The ticket distributor behind the will call window at Rock and Roll Hotel was conducting an informal poll of concertgoers who were attending this triple-bill. Which of the three acts brought you here? Noise-shoegaze newbies A Place to Bury Strangers, electronic jammers Holy Fuck, or Scottish punk revivalists Sons and Daughters? I could see from the hand-written tally, later confirmed by a slew of early audience exits, that the gig’s overwhelming draw was not its headliner Sons and Daughters, but the upstart opener A Place to Bury Strangers (APTBS). The band, which released its debut last year on Killer Pimp (an actual indie that probably still distributes from a car trunk), has been riding a blogwave to the heights of hypedom.
The poll results made sense to me (who asked the ticket matron, as an equal-opportunity music journalist, to check all of the band’s columns), even if they may have perplexed the show’s promoters. Sons and Daughters, despite releasing three mildly successful albums that spread themselves across many of the usual genre and generational divides, are not necessarily a band worth getting overexcited about, and certainly not a band many people would schlep out on a rainy night to catch. But APTBS, whom the district’s newspaper of record called “ear-shatteringly loud” and whose MySpace tag promises “total sonic annihilation”? “Now this,” you can imagine the bored bureaucrat, web surfing on government time, saying to himself, “this I gotta see.”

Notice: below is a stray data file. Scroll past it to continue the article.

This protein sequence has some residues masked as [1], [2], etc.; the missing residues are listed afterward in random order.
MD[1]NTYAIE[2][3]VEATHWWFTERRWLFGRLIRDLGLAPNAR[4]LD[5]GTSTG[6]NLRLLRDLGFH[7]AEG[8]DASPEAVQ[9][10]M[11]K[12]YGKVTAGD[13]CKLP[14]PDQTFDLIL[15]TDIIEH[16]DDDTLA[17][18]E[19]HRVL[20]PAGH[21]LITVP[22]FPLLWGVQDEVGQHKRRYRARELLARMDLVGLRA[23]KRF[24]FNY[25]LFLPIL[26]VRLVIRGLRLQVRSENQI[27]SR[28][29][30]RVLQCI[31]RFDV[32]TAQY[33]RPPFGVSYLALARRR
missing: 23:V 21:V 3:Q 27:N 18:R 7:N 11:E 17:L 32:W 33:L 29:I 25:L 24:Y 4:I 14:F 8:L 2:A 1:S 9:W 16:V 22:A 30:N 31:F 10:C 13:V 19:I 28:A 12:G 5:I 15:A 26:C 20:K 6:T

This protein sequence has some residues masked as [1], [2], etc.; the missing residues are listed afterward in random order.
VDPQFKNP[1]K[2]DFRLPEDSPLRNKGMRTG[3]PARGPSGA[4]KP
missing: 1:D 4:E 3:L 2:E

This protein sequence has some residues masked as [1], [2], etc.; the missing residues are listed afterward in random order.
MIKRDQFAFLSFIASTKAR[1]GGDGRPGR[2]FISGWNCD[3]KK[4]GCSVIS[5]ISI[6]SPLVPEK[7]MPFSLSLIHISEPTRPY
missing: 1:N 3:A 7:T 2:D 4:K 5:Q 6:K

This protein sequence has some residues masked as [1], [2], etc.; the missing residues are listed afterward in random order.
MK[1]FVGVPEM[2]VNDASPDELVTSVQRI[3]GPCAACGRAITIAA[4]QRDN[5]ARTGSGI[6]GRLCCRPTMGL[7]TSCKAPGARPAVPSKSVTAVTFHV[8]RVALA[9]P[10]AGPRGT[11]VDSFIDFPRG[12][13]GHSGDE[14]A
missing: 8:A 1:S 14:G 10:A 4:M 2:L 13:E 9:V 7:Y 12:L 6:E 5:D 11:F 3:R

Pity the thirty-something who expected Sons and Daughters to bring opening acts as innocuous and middlebrow as themselves. (Incidentally, the lineup was unique to DC: Holy Fuck and APTBS are touring together, but the shared date with Sons and Daughters was a singular occasion.) Much has been made of Oliver Ackermann’s searing pedal wizardry, but it was as much Jono MOFO and Jay Space’s furious rhythm section that brought A Place to Bury Strangers’ set to the level of tinnitus-inducing performance art. Against an eerie backdrop, lit only by a projector and occasional strobes, the Brooklyn trio constructed a pounding wall of jangling, screeching sound, with Ackermann’s vocals buried deep and only the most subtle traces of structure evident in the compositions.
Although the band’s album often strains into monotony, hurt by too-cool vocals and a resistance to tempo-changes and melody, APTBS provide a terrifically intense live experience. Like monsters unleashed in the darkness, Ackermann and company wallop ears and chests in a musical experience that is felt as much as heard. As soon as the ear-splitting, guitar-throwing finale had faded to a loud buzz and the band had exited the stage, witnesses stumbled for the exit doors to smoke a cigarette and let their eardrums recover.
While Holy Fuck is hardly as intimidating, the quartet has a similar yearning for the experimental. Breathing room increased marginally for the Canadian group’s set but most of the near-deaf troglodytes who came out for ATPBS stuck around. Holy Fuck, which features the unusual configuration of two keyboardists/electricians backed by a drummer and bassist, claims the moniker “improvisational electronica,” which means they take samplers and effects machines and try to “play” them in the same way a jazzman might play a trumpet. The band’s leaders, Brian Borcherdt and Graham Walsh, situate themselves behind dueling decks of gadgetry, summon a beat from their organic rhythmic section, and then set off on a tour of dance and electronic soundscapes, incorporating fuzzed-out vocals, synthesizers, and a host of other obscure noise-makers.